Mary Poppins (Bristol Hippodrome and tour)
Zizi Strallen leads the cast of this 'full-scale re-think and re-animation' of the Disney classic
Ten years after the West End premiere of this unlikely collaboration between producers Disney and Cameron Mackintosh, writer Julian Fellowes, additional songsmiths George Stiles and Anthony Drewe and director Richard Eyre, the uptight nanny flies again at the launch of a second major national tour in the rackety old barn of the Bristol Hippodrome.
Fellowes, who wrote the book shortly after winning his Oscar for Gosford Park, makes the turn-off-your-phone announcements while Matthew Bourne (now co-directing with Eyre) has returned to overhaul his tremendous choreography (with Stephen Mear), and Zizi Strallen brings something absolutely new and scary to the title role, a far cry from Laura Michelle Kelly's more ingratiating, winning turn ten years ago.
Strallen's Poppins is a stern, unflinching agent of change, who transforms the dynamic of the Banks family relationship, assisted by the accidental upturn in Mr Banks's fortunes in the city. She takes her cue from one of the several Stiles and Drewe numbers, "Precision and Order."
And her final brolly-assisted ascent through the auditorium right up to the gods is an astonishing feat of nerve and steely, other-worldly bravado that characterises her presence and gestural thriftiness and elegance throughout.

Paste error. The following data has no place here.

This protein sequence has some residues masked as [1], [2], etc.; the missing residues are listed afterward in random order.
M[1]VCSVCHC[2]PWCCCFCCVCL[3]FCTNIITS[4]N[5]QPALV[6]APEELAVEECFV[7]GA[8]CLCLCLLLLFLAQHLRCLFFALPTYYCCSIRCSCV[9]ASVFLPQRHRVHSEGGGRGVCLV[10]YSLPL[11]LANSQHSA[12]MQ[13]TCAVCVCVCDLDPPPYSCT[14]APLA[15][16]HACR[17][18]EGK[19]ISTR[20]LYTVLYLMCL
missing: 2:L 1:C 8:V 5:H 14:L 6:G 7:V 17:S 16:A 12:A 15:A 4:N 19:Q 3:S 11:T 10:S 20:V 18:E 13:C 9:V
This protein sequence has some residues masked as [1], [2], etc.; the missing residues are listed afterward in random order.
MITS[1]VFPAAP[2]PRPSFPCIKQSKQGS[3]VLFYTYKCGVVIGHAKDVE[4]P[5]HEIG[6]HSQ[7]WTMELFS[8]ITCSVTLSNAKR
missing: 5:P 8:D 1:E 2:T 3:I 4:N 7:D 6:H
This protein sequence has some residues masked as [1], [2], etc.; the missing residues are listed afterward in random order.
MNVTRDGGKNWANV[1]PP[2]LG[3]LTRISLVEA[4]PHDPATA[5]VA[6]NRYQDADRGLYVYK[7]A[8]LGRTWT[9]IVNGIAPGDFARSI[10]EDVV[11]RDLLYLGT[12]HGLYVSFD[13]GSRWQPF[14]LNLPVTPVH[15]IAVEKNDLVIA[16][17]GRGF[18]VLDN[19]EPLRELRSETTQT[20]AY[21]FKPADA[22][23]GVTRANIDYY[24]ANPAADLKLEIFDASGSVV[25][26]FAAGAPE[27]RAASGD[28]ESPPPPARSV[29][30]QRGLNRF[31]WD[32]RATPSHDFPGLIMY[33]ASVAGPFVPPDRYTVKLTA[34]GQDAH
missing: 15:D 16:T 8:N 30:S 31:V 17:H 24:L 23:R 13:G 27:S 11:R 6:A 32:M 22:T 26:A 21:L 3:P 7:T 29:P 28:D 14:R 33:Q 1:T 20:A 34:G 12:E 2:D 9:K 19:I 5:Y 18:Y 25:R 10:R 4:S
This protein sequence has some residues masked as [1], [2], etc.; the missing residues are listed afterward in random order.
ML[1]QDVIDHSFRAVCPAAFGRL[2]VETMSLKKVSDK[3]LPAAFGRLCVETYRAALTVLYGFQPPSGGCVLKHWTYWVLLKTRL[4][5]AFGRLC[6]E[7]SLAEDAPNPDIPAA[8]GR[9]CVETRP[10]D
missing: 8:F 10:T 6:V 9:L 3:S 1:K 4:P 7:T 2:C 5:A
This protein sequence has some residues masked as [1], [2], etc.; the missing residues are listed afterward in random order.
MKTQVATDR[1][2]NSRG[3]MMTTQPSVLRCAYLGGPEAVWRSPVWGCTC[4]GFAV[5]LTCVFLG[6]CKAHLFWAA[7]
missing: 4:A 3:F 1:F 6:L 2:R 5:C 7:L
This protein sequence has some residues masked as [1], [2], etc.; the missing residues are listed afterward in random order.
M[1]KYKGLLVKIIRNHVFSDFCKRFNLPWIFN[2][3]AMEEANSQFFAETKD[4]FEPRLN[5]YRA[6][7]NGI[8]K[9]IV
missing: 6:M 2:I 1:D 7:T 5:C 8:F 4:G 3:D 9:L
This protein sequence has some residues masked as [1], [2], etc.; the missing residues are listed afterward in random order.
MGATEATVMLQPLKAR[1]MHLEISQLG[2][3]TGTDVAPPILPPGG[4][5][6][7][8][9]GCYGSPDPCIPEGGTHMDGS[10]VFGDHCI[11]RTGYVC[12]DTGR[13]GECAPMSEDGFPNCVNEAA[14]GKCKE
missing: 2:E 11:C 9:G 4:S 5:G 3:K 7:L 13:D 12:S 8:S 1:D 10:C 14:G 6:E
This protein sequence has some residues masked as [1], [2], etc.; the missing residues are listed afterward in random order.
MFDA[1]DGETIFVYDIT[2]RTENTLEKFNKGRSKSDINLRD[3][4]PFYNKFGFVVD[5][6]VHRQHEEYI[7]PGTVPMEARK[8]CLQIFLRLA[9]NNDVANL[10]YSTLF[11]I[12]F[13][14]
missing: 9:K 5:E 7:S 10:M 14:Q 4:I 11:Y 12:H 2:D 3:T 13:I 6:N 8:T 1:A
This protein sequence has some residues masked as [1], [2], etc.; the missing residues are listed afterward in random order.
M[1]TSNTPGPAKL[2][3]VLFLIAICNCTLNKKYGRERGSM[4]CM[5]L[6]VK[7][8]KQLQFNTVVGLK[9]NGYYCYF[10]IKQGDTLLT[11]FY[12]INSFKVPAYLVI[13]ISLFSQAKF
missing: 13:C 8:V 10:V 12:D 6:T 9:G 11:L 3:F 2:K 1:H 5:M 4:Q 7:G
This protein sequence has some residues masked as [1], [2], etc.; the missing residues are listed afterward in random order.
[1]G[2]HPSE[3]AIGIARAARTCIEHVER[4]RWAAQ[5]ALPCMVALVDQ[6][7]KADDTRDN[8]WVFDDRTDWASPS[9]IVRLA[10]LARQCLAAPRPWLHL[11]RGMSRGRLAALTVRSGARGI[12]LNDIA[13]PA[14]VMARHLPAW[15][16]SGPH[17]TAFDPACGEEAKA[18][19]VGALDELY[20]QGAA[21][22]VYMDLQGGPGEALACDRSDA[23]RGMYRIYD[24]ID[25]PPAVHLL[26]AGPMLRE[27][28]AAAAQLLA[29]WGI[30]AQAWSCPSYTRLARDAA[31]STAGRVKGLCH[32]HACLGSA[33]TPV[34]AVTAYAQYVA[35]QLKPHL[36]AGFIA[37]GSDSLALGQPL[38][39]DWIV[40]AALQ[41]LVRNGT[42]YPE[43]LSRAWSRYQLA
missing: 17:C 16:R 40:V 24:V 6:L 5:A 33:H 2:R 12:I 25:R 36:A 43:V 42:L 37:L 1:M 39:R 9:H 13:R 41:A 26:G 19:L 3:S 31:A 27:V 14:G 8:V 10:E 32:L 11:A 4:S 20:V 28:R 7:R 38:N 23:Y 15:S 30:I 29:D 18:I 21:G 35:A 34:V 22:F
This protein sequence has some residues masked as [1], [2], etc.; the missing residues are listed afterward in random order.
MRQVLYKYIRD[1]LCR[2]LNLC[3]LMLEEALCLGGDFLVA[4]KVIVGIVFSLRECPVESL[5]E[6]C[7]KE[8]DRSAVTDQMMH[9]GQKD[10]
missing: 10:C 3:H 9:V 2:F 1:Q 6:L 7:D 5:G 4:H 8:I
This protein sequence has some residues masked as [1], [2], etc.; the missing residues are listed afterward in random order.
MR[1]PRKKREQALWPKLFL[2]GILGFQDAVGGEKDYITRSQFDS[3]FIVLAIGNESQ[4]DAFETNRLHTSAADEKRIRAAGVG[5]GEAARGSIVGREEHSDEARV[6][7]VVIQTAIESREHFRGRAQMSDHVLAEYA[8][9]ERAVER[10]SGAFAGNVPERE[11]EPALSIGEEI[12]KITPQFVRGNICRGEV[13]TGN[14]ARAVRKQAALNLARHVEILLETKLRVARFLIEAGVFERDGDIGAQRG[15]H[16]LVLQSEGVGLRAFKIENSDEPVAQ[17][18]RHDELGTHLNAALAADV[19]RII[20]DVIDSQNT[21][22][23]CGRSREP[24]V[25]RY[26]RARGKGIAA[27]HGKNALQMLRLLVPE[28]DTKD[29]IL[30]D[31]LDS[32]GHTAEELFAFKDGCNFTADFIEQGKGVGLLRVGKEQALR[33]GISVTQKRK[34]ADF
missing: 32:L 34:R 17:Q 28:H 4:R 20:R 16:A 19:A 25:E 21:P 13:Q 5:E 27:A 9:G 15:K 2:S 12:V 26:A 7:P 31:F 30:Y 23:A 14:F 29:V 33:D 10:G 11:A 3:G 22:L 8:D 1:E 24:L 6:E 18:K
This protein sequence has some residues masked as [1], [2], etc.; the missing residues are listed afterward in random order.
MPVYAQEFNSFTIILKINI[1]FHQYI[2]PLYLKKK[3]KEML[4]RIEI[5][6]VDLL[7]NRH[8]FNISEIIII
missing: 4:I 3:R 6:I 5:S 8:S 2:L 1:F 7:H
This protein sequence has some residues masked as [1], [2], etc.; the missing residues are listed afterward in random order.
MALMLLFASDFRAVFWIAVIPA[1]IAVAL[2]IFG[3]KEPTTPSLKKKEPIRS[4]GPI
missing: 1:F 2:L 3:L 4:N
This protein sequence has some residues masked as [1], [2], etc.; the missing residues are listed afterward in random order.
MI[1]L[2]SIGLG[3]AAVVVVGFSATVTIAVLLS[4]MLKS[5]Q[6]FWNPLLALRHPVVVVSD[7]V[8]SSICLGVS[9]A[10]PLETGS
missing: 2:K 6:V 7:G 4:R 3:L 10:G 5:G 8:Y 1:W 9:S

This Poppins is also now a sort of self-confident Cinderella to Matt Lee's likeable Aussie "Buttons" Bert, the sweep and street cleaner who does the amazing upside down dance round the proscenium arch.
After Bristol, the show will be in Dublin for Christmas, then playing big venues in Manchester, Birmingham, Edinburgh, Southampton, Norwich, Plymouth and Newcastle right through to the end of next October.
That's a big tour, and audiences will rejoice in familiar numbers like "A Spoonful of Sugar," "Feed the Birds" and "Supercalifragilisticexpialidocious" by the Sherman brothers but perhaps now notice more (I certainly do) the new items by Stiles and Drewe, notably the show-stopping "Brimstone and Treacle" for the granny from hell (outrageously well done, wicked queen style, by Penelope Woodman) and the melodically insinuating "Anything Can Happen."
The first "anything" to happen is the colourful explosion in the park, which starts with a silver statue coming to life and ends with Queen Victoria in full cry and floral splendour on a "Jolly Holiday"; Bob Crowley's design, lit by Natasha Katz, has been superbly maintained.
For this is not just a mere touring version of the original show but a full-scale re-think and re-animation. The two Banks children are very good, so are their parents, Milo Twomey as George and Rebecca Lock in appropriately overblown Penelope Wilton mode as Winifred.
The staging makes ingenious use of silhouette throughout, the action switching between colourful frenzy and stark cut-out with no grinding of gears. And the second act literally takes off with "Let's Go Fly a Kite" before the rooftop hoe-down for sweeps twirling their brushes though not, this time round, bashing their dustbin lids a la Stomp. This really is a treat of a show to give family entertainment a much better name than usual.